Following my post on teaching and research, I got a couple of comments and questions about the value of research for teaching. At a recent internal meeting, some colleagues who wanted to minimise the dilemma of whether to focus on teaching or research argued that good teaching is, in part, based on bringing recent research into the classroom. This is also a widely held perception among students and executive education participants, as far as I can judge. So how valid is this argument?
Let’s take the latest edition of one of the most prestigious academic journals in management research, the Academy of Management Journal (AMJ for short). Please trust me that this is one of the top three or four journals as rated by academics themselves, as well as in MBA rankings by newspapers. The first five article titles are as follows:
1. Contemplation and Conversation: Subtle Influences on Moral Decision Making
2. Catalyzing Strategies and Efficient Tie Formation: How Entrepreneurial Firms Obtain Investment Ties
3. Psychological Antecedents of Promotive and Prohibitive Voice: A Two-Wave Examination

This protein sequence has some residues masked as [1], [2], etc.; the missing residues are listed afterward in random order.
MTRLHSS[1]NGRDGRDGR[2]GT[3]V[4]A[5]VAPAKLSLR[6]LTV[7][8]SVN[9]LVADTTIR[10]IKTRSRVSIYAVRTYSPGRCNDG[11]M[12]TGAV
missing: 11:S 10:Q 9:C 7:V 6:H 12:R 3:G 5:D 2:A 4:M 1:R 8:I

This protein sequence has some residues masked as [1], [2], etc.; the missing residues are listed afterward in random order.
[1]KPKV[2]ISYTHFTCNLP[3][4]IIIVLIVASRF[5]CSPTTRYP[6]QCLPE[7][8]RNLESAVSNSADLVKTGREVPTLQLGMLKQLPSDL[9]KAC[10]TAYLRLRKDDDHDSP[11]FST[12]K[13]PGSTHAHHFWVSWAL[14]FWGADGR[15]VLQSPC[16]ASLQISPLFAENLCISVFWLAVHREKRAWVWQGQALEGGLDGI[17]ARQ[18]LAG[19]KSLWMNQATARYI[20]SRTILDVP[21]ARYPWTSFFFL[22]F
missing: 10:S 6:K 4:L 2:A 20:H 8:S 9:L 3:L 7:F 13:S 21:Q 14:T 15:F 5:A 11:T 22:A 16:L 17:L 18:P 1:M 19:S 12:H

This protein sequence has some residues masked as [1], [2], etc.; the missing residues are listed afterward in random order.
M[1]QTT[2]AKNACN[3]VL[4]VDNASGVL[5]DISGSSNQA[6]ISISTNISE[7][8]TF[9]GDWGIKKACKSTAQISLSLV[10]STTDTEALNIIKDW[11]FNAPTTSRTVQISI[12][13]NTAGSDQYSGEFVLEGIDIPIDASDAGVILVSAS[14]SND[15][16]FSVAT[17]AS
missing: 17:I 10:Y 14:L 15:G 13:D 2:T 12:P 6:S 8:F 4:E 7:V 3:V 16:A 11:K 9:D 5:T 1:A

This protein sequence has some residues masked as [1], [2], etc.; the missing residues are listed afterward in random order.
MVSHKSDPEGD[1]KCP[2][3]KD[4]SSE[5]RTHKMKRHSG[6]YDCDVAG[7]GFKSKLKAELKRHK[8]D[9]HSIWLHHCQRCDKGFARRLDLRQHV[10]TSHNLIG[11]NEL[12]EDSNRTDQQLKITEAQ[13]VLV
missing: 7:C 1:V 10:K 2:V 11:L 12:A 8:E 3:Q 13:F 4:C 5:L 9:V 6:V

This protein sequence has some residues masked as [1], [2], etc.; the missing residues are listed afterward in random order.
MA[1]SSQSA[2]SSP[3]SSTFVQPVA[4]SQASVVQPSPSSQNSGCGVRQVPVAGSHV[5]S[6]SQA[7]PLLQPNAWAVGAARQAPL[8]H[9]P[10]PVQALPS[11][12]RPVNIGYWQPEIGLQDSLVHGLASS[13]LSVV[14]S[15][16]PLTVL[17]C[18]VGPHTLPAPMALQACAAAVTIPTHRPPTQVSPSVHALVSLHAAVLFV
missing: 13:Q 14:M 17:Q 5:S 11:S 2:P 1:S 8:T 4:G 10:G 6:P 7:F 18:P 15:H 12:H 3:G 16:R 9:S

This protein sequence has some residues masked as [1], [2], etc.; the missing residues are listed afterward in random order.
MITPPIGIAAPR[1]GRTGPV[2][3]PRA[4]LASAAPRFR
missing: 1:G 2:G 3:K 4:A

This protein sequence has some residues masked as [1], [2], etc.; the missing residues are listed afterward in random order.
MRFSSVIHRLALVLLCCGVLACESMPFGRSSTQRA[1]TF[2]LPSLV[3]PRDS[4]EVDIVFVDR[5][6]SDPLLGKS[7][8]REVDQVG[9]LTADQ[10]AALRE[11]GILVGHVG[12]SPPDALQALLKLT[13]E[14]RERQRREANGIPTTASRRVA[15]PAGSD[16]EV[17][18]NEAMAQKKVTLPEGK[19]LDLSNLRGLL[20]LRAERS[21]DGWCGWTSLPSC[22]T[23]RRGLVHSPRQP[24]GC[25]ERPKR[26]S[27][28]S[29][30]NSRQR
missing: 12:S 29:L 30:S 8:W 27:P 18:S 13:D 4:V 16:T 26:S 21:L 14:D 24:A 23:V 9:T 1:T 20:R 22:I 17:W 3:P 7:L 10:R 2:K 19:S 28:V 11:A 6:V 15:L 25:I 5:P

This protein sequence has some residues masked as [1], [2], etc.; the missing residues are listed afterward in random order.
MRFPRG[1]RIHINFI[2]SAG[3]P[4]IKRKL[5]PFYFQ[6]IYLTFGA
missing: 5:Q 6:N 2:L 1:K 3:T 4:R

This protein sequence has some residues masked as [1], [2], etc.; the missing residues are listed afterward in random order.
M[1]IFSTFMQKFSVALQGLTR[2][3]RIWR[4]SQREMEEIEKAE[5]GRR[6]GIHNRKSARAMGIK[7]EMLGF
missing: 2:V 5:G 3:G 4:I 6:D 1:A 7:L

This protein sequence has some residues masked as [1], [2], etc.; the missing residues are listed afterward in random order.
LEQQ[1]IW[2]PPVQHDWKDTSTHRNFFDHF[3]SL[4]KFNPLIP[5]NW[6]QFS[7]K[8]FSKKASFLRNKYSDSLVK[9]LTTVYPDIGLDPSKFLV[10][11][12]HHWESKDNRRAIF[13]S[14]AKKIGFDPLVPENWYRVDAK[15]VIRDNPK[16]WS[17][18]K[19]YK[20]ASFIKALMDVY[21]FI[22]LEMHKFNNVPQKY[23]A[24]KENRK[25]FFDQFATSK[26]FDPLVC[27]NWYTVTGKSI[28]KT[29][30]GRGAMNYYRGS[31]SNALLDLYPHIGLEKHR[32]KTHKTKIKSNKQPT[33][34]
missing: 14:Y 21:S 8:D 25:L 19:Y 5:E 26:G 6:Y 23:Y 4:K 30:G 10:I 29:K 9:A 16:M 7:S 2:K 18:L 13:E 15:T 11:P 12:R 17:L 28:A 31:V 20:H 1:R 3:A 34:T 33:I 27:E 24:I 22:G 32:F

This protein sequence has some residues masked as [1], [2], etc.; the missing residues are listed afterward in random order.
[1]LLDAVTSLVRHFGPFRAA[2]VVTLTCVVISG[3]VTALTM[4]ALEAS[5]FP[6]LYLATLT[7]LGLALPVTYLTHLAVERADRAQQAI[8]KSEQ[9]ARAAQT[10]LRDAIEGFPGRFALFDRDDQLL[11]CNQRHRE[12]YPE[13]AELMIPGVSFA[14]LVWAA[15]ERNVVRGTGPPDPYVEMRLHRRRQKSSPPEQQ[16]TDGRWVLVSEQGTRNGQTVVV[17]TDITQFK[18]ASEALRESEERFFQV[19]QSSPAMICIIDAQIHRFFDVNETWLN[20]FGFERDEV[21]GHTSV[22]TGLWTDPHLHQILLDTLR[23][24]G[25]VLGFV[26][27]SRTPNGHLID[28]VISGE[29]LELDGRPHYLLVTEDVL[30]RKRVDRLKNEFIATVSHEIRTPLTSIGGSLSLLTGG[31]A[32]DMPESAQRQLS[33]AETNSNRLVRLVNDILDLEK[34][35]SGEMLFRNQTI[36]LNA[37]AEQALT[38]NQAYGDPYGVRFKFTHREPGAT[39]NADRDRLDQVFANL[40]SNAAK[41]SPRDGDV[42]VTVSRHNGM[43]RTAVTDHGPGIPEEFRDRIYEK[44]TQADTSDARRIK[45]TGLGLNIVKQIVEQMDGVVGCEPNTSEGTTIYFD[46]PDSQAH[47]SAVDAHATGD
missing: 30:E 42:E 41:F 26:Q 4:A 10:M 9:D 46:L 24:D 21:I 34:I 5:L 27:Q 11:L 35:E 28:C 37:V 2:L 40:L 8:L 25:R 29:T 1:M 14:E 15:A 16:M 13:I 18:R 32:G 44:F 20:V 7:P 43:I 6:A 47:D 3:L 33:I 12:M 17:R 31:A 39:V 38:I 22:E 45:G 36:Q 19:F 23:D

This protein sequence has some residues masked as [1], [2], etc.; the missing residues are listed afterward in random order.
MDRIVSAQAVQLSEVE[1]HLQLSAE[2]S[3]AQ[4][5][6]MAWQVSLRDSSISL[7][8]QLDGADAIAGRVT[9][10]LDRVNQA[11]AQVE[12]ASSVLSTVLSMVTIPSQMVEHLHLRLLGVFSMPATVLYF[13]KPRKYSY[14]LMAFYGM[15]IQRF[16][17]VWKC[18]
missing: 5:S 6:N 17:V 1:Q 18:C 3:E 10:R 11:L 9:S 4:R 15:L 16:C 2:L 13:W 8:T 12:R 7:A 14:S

4. Competitor Analysis and Foothold Moves
5. Leader-Follower Congruence in Proactive Personality and Work Outcomes: The Mediating Role of Leader-Member Exchange
Now let’s be clear, this is an academic journal so we shouldn’t be surprised if the titles are a bit opaque or even incomprehensible. This is not the Harvard Business Review. But perhaps the articles could nonetheless yield some idea of value to a practical manager? Let’s look at the abstract for the first article, which sounds like it’s about something that we could all be interested in, moral decisions:
“This research investigated the role of contemplation, conversation (conceptualized as social contemplation), and explanation in right-wrong decisions. Several theories suggest that contemplation or morally oriented conversation will promote ethical decisions and that immediate choice or self-interested conversation will not; other theories suggest that individuals’ explanations will reinforce their decisions. An experimental task tempting people to lie supported all of these predictions. In addition, truth tellers viewed the situation as morally oriented, and non–truth tellers viewed it as oriented around self-interest, both before and after their decisions. These findings provided the basis for a new process model of moral decision making.”
OK, a bit discouraging. I got lost almost immediately with the clause starting “conceptualized..” Maybe we were unlucky, so let’s try the next one, which sounds really quite applicable for people in venture capital or companies looking to raise funds: